In terms of remote monitoring, wearables will become more common applications in healthcare as another large source of patient data, but only on a localized delivery level with specific and targeted patient populations. Major strides in utilizing personalized health data and self-management of chronic diseases through wearables have already demonstrated the potential to increase access to care, enable a more proactive approach to providing care and prevent hospital readmissions. Receiving notifications and information at the point of care will provide more actionable insights and allow for more informed decision making that can improve the quality of care delivered. As the wearable and remote monitoring technology becomes cheaper, therefore more accessible, population health will begin coming more into the forefront putting a strong focus on primary care and preventative care.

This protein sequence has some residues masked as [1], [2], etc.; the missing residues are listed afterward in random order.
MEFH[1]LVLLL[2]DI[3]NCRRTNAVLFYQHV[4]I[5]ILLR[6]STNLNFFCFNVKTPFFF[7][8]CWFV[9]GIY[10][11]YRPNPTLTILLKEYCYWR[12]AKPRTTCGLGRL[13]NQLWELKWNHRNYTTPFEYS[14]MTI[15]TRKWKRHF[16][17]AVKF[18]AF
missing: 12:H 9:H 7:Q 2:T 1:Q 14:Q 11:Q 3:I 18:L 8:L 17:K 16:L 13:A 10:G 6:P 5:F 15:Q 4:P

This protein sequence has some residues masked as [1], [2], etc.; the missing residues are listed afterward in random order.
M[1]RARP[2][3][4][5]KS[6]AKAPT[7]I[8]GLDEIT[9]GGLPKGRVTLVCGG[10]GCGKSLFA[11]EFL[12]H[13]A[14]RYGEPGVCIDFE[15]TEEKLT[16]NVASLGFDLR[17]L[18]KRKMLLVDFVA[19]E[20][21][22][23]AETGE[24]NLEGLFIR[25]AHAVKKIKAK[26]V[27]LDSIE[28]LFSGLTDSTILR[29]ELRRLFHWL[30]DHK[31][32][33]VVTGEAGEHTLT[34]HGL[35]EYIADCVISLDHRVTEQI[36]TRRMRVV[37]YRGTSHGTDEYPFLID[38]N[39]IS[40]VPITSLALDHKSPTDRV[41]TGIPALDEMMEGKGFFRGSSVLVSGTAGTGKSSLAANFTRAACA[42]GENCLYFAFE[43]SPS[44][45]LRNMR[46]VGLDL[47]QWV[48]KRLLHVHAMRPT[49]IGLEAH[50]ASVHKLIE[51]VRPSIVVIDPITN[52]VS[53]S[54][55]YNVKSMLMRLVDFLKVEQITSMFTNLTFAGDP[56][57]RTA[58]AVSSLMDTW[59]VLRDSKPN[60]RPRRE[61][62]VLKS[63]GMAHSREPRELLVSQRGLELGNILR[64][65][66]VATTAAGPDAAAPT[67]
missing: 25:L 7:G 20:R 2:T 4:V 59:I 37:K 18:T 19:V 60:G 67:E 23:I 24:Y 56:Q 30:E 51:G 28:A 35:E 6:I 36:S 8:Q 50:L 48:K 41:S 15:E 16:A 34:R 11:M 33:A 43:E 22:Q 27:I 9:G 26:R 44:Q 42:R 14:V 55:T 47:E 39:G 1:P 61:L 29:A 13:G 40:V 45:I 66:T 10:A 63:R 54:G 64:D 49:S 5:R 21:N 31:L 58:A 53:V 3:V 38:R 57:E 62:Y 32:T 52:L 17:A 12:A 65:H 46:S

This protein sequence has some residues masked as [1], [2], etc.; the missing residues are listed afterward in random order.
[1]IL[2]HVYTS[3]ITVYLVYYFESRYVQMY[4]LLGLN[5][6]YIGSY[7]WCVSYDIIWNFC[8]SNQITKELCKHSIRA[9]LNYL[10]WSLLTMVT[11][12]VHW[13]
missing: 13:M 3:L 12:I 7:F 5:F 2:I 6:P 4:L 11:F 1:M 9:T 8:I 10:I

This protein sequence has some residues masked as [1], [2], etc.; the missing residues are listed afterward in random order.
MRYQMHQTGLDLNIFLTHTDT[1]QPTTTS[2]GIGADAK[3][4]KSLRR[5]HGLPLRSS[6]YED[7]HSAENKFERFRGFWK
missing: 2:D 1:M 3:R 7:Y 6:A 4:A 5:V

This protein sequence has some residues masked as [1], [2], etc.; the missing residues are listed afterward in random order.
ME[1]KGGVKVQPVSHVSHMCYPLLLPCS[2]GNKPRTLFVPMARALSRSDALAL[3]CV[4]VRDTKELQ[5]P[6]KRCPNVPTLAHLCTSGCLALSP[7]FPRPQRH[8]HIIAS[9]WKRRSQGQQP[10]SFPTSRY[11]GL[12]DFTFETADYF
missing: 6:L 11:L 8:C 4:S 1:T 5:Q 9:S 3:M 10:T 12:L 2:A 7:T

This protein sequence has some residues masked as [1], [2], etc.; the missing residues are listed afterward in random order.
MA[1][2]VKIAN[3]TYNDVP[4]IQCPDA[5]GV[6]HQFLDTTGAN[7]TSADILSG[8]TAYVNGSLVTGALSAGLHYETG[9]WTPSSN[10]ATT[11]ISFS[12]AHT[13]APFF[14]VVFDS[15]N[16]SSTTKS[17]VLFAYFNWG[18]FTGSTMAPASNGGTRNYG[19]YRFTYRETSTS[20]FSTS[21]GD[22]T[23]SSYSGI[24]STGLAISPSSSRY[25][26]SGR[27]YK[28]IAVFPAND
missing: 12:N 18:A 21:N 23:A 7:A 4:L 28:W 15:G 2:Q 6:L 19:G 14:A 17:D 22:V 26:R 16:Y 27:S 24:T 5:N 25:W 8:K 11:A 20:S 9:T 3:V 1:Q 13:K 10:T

Digital healthcare is on the cusp of capitalizing on ‘Opportunity'

Being able to analyze data and translate it into meaningful insights remains a challenge for all levels of government and organizations. While data can now be better managed through analytical tools and technologies, ensuring the quality of data is accurate is another issue.  In addition, the lack of data sharing agreements and inadequate data governance structures prevent meaningful use and organization of these insights. Despite data privacy and security concerns, data and analytics provides important opportunities for quality improvement, understanding population health, research, health system planning and management.

In 2019 and beyond, healthcare providers will use data and analytics to create a single source of truth for the hospital that can bring together all of the data that exists within their environment to not only drive operational outcomes but also better patient outcomes. It has to be both, in order to achieve the hospital of the future you need to integrate and correlate data from a variety of systems including clinical systems, building systems, IT and OT systems, and connected devices.